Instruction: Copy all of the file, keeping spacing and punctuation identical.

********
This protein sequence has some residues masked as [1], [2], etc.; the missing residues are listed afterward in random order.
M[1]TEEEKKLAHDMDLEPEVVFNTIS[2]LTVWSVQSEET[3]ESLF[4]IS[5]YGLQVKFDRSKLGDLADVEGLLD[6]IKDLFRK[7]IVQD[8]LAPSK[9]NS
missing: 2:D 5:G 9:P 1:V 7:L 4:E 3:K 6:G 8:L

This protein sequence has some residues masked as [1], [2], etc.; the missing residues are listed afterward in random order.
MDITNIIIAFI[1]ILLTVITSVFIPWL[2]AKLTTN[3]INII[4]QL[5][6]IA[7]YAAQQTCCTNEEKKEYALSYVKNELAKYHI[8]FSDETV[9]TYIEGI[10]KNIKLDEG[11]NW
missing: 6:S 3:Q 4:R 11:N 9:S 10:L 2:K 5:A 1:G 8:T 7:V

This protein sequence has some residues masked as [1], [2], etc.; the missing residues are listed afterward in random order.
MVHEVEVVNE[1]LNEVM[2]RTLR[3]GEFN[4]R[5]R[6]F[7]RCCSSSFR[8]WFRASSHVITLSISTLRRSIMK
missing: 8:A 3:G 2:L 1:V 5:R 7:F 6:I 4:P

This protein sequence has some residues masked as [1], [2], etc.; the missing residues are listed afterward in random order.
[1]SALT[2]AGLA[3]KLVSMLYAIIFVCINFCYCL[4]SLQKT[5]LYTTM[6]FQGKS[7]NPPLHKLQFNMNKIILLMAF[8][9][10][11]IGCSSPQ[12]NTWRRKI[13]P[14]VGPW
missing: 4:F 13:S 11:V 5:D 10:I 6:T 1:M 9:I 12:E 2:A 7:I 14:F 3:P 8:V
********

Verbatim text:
This protein sequence has some residues masked as [1], [2], etc.; the missing residues are listed afterward in random order.
M[1]TEEEKKLAHDMDLEPEVVFNTIS[2]LTVWSVQSEET[3]ESLF[4]IS[5]YGLQVKFDRSKLGDLADVEGLLD[6]IKDLFRK[7]IVQD[8]LAPSK[9]NS
missing: 2:D 5:G 9:P 1:V 7:L 4:E 3:K 6:G 8:L

This protein sequence has some residues masked as [1], [2], etc.; the missing residues are listed afterward in random order.
MDITNIIIAFI[1]ILLTVITSVFIPWL[2]AKLTTN[3]INII[4]QL[5][6]IA[7]YAAQQTCCTNEEKKEYALSYVKNELAKYHI[8]FSDETV[9]TYIEGI[10]KNIKLDEG[11]NW
missing: 6:S 3:Q 4:R 11:N 9:S 10:L 2:K 5:A 1:G 8:T 7:V

This protein sequence has some residues masked as [1], [2], etc.; the missing residues are listed afterward in random order.
MVHEVEVVNE[1]LNEVM[2]RTLR[3]GEFN[4]R[5]R[6]F[7]RCCSSSFR[8]WFRASSHVITLSISTLRRSIMK
missing: 8:A 3:G 2:L 1:V 5:R 7:F 6:I 4:P

This protein sequence has some residues masked as [1], [2], etc.; the missing residues are listed afterward in random order.
[1]SALT[2]AGLA[3]KLVSMLYAIIFVCINFCYCL[4]SLQKT[5]LYTTM[6]FQGKS[7]NPPLHKLQFNMNKIILLMAF[8][9][10][11]IGCSSPQ[12]NTWRRKI[13]P[14]VGPW
missing: 4:F 13:S 11:V 5:D 10:I 6:T 1:M 9:I 12:E 2:A 7:I 14:F 3:P 8:V